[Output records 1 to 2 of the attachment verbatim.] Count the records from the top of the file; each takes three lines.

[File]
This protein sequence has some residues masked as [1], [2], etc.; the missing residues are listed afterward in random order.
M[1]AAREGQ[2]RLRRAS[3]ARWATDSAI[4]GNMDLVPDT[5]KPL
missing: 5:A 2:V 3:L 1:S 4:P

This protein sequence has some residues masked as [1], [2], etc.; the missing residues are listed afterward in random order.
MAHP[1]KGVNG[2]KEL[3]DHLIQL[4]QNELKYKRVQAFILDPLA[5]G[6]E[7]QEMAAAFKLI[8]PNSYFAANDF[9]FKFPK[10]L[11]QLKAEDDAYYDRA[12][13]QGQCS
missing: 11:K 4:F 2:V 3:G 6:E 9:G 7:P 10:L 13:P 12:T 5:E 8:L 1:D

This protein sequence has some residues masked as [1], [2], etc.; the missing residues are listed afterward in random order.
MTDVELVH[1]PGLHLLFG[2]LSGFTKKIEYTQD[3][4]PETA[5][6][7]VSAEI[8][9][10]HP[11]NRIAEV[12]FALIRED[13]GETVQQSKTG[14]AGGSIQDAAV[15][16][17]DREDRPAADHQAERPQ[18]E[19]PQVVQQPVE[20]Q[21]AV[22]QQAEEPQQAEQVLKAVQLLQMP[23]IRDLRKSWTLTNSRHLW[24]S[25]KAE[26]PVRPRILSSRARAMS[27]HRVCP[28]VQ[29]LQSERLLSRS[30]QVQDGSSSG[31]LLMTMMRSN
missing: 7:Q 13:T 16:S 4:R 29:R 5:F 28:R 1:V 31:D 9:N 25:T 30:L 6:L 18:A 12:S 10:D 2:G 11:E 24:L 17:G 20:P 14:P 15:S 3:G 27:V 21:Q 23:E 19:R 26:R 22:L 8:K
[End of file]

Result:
This protein sequence has some residues masked as [1], [2], etc.; the missing residues are listed afterward in random order.
M[1]AAREGQ[2]RLRRAS[3]ARWATDSAI[4]GNMDLVPDT[5]KPL
missing: 5:A 2:V 3:L 1:S 4:P

This protein sequence has some residues masked as [1], [2], etc.; the missing residues are listed afterward in random order.
MAHP[1]KGVNG[2]KEL[3]DHLIQL[4]QNELKYKRVQAFILDPLA[5]G[6]E[7]QEMAAAFKLI[8]PNSYFAANDF[9]FKFPK[10]L[11]QLKAEDDAYYDRA[12][13]QGQCS
missing: 11:K 4:F 2:V 3:G 6:E 9:G 7:P 10:L 13:P 12:T 5:E 8:L 1:D